(CNN)Winning isn’t everything in politics. It’s the only thing.
CNN called the race for Republican Karen Handel shortly after 10 p.m. ET, with her holding a lead of more than 10,000 votes over Democrat Jon Ossoff.
The race, which was to replace Health and Human Services Secretary Tom Price in a seat Donald Trump carried by just a single point in 2016, was the most expensive in history — as both candidates, national parties and their associated super PACs dumped tens of millions into a seat widely seen as a barometer of the national mood. The final price tag on the race soared to north of $55 million.
Both candidates’ messages were entirely nationalized as well. Ossoff sought to cast Handel, who had served as secretary of state in Georgia and run unsuccessfully for governor and Senate in recent years, as a tool of Trump. Handel similarly sought to link Ossoff to Democratic House Minority Leader Nancy Pelosi of California.
Although Ossoff was heavily funded by liberal donors outside the state, he never cast himself as a progressive warrior — instead putting himself in the mold of a centrist problem solver.
That was enough to get him 48% in the state’s “jungle primary” in May in which all of the candidates from both parties ran on a single ballot. But it was not enough to push him over the top in a one-on-one race with a largely inoffensive Republican in Handel.
While the race will be heavily analyzed for national repercussions and lessons — and it should be, given how much money and message-testing both national parties did — this was also, in part, a local race. Handel was a known — if not beloved or maybe just be-liked — figure in the district thanks to her time in statewide office and her repeated unsuccessful runs for other offices.
Ossoff was a newcomer who didn’t live in the district he was hoping to represent — a fact Handel and national Republicans made much of. (Nota bene: You don’t have to live in the congressional district you represent; you only have to live in the same state.) Neither was a very good candidate; Ossoff was stiff and robotic on the trail while Handel struggled to win over voters that, ideologically, should have been hers from the start.
The national implications, however, will dominate the story coming out of this race.
Special elections — given their usually odd timing — are almost always a battle of base intensity between the two parties. The people who turn out to vote in a June 20 special election runoff — two months(!) after the initial vote — are hardcore partisans. The game in special elections, then, is not persuading voters who aren’t sure about their views. It’s ensuring that the base is fired up and turns out.
Everyone knew the Democratic base was ginned up beyond belief at the chance to send Trump a message about his performance in the first 150 days of his administration. The big question mark was whether the GOP base — perhaps worn down by Trump’s seemingly never-ending series of self-inflicted wounds — would be equally as intense.
It turns out that they were motivated — as has been the case since at least 2010 — by the idea of Ossoff as nothing more than a Pesloi henchman. Republican strategists successfully convinced GOP voters that a vote for Ossoff was a vote for values anathema to their own.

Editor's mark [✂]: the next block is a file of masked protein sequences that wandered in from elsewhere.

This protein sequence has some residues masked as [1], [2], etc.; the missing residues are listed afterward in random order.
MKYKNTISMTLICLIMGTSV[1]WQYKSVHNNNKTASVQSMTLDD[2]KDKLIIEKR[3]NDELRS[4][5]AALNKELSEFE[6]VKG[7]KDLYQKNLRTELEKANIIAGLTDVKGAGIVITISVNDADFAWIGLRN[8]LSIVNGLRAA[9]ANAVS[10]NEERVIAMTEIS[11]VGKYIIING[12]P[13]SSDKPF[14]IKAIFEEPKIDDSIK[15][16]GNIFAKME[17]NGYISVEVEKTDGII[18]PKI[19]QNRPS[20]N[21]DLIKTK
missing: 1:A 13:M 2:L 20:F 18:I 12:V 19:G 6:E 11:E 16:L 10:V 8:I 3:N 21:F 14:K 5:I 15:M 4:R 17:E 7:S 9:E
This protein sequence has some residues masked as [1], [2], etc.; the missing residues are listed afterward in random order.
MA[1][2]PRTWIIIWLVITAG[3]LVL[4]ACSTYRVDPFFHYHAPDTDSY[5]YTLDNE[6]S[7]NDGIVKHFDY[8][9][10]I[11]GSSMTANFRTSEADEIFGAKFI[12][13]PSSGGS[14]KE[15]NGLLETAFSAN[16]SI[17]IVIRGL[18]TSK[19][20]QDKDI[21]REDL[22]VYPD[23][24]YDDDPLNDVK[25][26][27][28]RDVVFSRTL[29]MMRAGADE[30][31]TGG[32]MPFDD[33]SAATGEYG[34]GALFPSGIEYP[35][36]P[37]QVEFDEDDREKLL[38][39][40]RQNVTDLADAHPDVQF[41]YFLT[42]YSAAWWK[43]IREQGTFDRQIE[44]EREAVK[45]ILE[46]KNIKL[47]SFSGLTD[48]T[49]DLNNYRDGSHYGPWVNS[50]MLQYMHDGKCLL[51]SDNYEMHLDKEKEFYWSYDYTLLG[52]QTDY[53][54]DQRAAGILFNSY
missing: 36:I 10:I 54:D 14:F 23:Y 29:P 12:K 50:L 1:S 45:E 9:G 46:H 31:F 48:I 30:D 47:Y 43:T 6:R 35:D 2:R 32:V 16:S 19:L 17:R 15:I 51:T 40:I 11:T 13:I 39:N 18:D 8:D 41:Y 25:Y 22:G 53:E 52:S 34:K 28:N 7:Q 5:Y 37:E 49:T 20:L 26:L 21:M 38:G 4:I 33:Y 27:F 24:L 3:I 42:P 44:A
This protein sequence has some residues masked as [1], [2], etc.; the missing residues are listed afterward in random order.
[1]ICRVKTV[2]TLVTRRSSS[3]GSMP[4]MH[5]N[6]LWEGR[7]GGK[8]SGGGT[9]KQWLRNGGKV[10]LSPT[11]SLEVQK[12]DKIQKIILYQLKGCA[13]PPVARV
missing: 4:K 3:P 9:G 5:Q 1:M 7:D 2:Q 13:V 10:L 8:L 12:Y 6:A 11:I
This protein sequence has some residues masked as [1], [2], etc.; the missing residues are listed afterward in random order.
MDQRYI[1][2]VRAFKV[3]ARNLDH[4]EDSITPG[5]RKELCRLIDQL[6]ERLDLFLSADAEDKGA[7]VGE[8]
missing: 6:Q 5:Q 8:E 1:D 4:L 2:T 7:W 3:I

National Democrats will tell you that the race should have never been this close — and that Ossoff even threatening Handel suggests big trouble for Republicans on the ballot next November.
But deep down they know they needed — and still need — a win in a high-profile race in which the fight was between Trump/Republicans and Pelosi/Democrats. Along with Archie Parnell’s loss Tuesday night in a South Carolina special House election, Democrats have now lost four straight specials this year where at least some within the party saw the chance for an upset. (Kansas’ 4th District and Montana’s at-large seat are the other two.)
There are no moral victories in politics. No matter what the losing side says — and they always say this — the only thing that really matters when it comes to special elections is the “W” and the “L.”
Had Ossoff won, he would have become an immediate national sensation for Democrats — proof positive that the Trump agenda was being rejected even in Republican-leaning seats in the south. Donations to the Democratic House and Senate campaign committees would have soared. Democratic candidates on the fence about whether or not to run in 2018 would have taken the Ossoff victory as a sign that the national environment was beginning to tilt heavily in their side’s favor.
Now none of that will happen. Sure, it is still possible for Democrats to retake the House in 2018. As the May 2010 special election in Pennsylvania’s 12th District proved, a single race is not necessarily all that predictive. Democrats won that hotly-contested special only to go on and lose 63 seats — and the majority — less than six months later.
But as important as what Democrats won’t get is what Republicans avoid: The full-scale panic that would have been triggered by a Handel loss. Had she come up short, any Republican incumbent in an even marginally competitive House seat would have immediately been on the phone to House Speaker Paul Ryan of Wisconsin and National Republican Congressional Committee Chair Steve Stivers of Ohio fretting over how Trump was going to cost them their jobs.
Those worries will disappear — at least for the moment — with Handel’s victory.
So yes, this is one race. And history suggests there’s just as good a chance that it means nothing as there is that it tells us everything we need to know about Trump and the 2018 election.
But Democrats are depressed and Republicans are rejoicing. And that tells you exactly why Georgia matters.